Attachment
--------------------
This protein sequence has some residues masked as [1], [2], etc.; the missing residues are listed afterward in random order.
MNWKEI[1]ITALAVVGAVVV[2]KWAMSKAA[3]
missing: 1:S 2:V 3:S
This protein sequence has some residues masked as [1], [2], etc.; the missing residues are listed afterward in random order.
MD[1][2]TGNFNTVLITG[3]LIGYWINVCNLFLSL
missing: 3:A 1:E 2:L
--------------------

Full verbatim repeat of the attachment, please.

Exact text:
This protein sequence has some residues masked as [1], [2], etc.; the missing residues are listed afterward in random order.
MNWKEI[1]ITALAVVGAVVV[2]KWAMSKAA[3]
missing: 1:S 2:V 3:S
This protein sequence has some residues masked as [1], [2], etc.; the missing residues are listed afterward in random order.
MD[1][2]TGNFNTVLITG[3]LIGYWINVCNLFLSL
missing: 3:A 1:E 2:L